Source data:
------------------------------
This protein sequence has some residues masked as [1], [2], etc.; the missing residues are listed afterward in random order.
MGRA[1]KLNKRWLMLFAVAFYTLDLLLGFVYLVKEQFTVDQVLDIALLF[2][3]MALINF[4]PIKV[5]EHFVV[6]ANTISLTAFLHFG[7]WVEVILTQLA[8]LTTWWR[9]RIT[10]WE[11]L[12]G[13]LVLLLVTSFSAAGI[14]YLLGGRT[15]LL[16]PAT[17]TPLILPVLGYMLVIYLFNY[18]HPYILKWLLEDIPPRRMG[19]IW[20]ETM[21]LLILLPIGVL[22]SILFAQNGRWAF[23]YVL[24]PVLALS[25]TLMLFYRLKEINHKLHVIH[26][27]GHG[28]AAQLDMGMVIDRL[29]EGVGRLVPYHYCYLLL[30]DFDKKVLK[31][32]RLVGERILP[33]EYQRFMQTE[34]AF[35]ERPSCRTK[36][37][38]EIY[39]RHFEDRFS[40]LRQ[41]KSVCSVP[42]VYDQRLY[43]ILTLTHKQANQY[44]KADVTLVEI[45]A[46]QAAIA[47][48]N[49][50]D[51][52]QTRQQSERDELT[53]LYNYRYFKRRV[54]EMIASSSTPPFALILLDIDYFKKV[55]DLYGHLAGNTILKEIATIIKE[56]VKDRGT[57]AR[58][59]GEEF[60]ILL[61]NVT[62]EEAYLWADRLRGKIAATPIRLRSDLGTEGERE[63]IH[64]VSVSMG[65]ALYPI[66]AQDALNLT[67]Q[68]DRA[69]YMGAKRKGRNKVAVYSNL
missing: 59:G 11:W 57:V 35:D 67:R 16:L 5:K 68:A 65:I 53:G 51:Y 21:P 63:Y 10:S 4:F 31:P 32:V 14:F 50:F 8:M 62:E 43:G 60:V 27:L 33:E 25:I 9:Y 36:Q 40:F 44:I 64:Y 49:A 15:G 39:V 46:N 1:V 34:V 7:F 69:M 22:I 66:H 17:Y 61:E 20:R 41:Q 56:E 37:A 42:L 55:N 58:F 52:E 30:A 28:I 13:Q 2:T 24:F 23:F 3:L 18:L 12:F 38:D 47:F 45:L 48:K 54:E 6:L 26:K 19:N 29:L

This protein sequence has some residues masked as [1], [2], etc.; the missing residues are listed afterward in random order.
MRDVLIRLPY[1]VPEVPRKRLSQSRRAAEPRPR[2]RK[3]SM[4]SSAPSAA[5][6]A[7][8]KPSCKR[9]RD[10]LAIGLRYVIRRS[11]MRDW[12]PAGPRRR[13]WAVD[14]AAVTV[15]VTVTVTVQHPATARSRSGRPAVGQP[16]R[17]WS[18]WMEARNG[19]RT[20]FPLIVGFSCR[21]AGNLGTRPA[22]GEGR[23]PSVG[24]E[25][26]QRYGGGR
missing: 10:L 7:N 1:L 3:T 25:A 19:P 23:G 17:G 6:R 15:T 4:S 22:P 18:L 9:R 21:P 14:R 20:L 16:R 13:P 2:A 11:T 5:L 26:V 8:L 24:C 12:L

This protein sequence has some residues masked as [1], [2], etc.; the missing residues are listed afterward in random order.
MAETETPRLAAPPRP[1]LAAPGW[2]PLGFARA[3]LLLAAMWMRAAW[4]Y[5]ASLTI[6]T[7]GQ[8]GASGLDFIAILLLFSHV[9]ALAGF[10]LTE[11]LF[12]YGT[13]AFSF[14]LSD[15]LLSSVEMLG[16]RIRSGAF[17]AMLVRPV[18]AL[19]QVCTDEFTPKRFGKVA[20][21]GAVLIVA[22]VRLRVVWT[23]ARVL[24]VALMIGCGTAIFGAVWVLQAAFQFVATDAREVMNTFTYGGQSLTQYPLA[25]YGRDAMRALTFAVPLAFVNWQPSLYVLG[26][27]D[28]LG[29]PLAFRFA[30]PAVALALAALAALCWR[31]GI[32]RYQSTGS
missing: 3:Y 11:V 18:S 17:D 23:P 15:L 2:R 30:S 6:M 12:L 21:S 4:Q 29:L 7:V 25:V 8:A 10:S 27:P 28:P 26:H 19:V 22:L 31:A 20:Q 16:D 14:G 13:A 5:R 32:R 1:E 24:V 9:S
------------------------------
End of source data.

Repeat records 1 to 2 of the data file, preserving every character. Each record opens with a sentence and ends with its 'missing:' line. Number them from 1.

This protein sequence has some residues masked as [1], [2], etc.; the missing residues are listed afterward in random order.
MGRA[1]KLNKRWLMLFAVAFYTLDLLLGFVYLVKEQFTVDQVLDIALLF[2][3]MALINF[4]PIKV[5]EHFVV[6]ANTISLTAFLHFG[7]WVEVILTQLA[8]LTTWWR[9]RIT[10]WE[11]L[12]G[13]LVLLLVTSFSAAGI[14]YLLGGRT[15]LL[16]PAT[17]TPLILPVLGYMLVIYLFNY[18]HPYILKWLLEDIPPRRMG[19]IW[20]ETM[21]LLILLPIGVL[22]SILFAQNGRWAF[23]YVL[24]PVLALS[25]TLMLFYRLKEINHKLHVIH[26][27]GHG[28]AAQLDMGMVIDRL[29]EGVGRLVPYHYCYLLL[30]DFDKKVLK[31][32]RLVGERILP[33]EYQRFMQTE[34]AF[35]ERPSCRTK[36][37][38]EIY[39]RHFEDRFS[40]LRQ[41]KSVCSVP[42]VYDQRLY[43]ILTLTHKQANQY[44]KADVTLVEI[45]A[46]QAAIA[47][48]N[49][50]D[51][52]QTRQQSERDELT[53]LYNYRYFKRRV[54]EMIASSSTPPFALILLDIDYFKKV[55]DLYGHLAGNTILKEIATIIKE[56]VKDRGT[57]AR[58][59]GEEF[60]ILL[61]NVT[62]EEAYLWADRLRGKIAATPIRLRSDLGTEGERE[63]IH[64]VSVSMG[65]ALYPI[66]AQDALNLT[67]Q[68]DRA[69]YMGAKRKGRNKVAVYSNL
missing: 59:G 11:W 57:V 35:D 67:R 16:L 5:K 68:A 65:I 53:G 51:Y 21:P 63:Y 10:S 4:F 31:P 32:V 14:F 50:F 8:M 62:E 43:G 60:V 27:L 33:E 25:I 9:Y 36:Q 40:F 44:I 64:Y 49:A 15:G 39:V 46:N 1:V 34:V 7:F 69:M 22:I 66:H 17:Y 61:E 20:R 41:Q 56:E 37:A 42:L 55:N 58:F 52:E 30:A 28:I 13:Q 2:T 24:F 23:F 3:L 18:L 12:F 38:D 47:F 45:L 48:K 54:E 6:L 26:K 19:N 29:L

This protein sequence has some residues masked as [1], [2], etc.; the missing residues are listed afterward in random order.
MRDVLIRLPY[1]VPEVPRKRLSQSRRAAEPRPR[2]RK[3]SM[4]SSAPSAA[5][6]A[7][8]KPSCKR[9]RD[10]LAIGLRYVIRRS[11]MRDW[12]PAGPRRR[13]WAVD[14]AAVTV[15]VTVTVTVQHPATARSRSGRPAVGQP[16]R[17]WS[18]WMEARNG[19]RT[20]FPLIVGFSCR[21]AGNLGTRPA[22]GEGR[23]PSVG[24]E[25][26]QRYGGGR
missing: 10:L 7:N 1:L 3:T 25:A 19:P 23:G 17:G 6:R 15:T 4:S 22:P 18:L 9:R 21:P 14:R 20:L 16:R 13:P 2:A 11:T 5:L 26:V 8:L 24:C 12:L